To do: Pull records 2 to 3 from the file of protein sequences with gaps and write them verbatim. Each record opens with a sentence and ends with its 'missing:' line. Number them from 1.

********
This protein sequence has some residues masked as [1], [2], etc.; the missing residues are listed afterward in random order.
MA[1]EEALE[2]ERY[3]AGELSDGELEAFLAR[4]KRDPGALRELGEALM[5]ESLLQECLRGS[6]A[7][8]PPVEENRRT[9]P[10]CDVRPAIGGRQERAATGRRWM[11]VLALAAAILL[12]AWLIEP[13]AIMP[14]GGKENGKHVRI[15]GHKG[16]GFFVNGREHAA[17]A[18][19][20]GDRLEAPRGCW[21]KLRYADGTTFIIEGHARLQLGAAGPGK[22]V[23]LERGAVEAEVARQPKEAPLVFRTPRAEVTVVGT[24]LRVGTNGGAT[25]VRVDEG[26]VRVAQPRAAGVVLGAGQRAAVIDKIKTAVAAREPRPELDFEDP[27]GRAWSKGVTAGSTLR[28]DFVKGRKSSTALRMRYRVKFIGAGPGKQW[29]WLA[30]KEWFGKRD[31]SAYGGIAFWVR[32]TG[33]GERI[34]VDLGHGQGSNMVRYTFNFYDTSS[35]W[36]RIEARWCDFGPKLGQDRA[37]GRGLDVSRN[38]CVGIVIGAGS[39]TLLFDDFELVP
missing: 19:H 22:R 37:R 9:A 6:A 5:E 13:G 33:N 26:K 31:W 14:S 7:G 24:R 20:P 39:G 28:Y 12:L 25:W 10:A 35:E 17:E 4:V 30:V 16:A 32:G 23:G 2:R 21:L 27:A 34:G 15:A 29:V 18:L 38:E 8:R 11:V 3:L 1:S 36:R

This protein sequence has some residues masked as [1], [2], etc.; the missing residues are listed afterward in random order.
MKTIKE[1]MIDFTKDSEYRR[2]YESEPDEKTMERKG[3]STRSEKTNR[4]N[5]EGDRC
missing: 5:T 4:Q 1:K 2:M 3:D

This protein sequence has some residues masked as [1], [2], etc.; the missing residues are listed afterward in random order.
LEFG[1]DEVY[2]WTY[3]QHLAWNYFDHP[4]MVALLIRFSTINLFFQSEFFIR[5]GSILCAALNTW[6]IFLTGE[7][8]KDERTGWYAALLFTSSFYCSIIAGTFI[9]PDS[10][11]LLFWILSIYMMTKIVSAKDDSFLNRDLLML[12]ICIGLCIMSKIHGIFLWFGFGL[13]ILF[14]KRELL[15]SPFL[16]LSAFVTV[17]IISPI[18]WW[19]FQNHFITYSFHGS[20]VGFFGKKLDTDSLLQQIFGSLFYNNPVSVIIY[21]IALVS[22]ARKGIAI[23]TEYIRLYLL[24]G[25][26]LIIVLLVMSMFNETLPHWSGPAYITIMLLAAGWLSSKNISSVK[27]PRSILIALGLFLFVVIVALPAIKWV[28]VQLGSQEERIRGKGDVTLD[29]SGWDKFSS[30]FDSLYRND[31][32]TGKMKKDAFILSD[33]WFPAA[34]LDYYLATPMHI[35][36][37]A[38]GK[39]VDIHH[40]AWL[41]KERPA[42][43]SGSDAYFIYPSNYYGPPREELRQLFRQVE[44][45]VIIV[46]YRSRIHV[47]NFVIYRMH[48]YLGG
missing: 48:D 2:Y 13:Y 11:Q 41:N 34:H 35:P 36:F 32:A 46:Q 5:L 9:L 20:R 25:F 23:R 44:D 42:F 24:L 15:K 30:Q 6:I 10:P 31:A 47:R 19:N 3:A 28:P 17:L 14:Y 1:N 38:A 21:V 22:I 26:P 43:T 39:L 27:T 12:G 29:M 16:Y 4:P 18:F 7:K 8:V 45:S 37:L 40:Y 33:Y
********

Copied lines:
This protein sequence has some residues masked as [1], [2], etc.; the missing residues are listed afterward in random order.
MKTIKE[1]MIDFTKDSEYRR[2]YESEPDEKTMERKG[3]STRSEKTNR[4]N[5]EGDRC
missing: 5:T 4:Q 1:K 2:M 3:D

This protein sequence has some residues masked as [1], [2], etc.; the missing residues are listed afterward in random order.
LEFG[1]DEVY[2]WTY[3]QHLAWNYFDHP[4]MVALLIRFSTINLFFQSEFFIR[5]GSILCAALNTW[6]IFLTGE[7][8]KDERTGWYAALLFTSSFYCSIIAGTFI[9]PDS[10][11]LLFWILSIYMMTKIVSAKDDSFLNRDLLML[12]ICIGLCIMSKIHGIFLWFGFGL[13]ILF[14]KRELL[15]SPFL[16]LSAFVTV[17]IISPI[18]WW[19]FQNHFITYSFHGS[20]VGFFGKKLDTDSLLQQIFGSLFYNNPVSVIIY[21]IALVS[22]ARKGIAI[23]TEYIRLYLL[24]G[25][26]LIIVLLVMSMFNETLPHWSGPAYITIMLLAAGWLSSKNISSVK[27]PRSILIALGLFLFVVIVALPAIKWV[28]VQLGSQEERIRGKGDVTLD[29]SGWDKFSS[30]FDSLYRND[31][32]TGKMKKDAFILSD[33]WFPAA[34]LDYYLATPMHI[35][36][37]A[38]GK[39]VDIHH[40]AWL[41]KERPA[42][43]SGSDAYFIYPSNYYGPPREELRQLFRQVE[44][45]VIIV[46]YRSRIHV[47]NFVIYRMH[48]YLGG
missing: 48:D 2:Y 13:Y 11:Q 41:N 34:H 35:P 36:F 32:A 46:Q 5:L 9:L 20:R 25:F 23:R 44:D 42:F 24:L 15:K 30:Q 6:I 10:P 31:A 47:R 19:N 3:A 28:P 17:L 14:Y 1:N 38:A 21:V 22:I 26:P 43:T 39:L 27:T 12:G 29:M 16:Y 4:P 18:F 7:K 8:V 45:S 37:L 40:Y 33:Y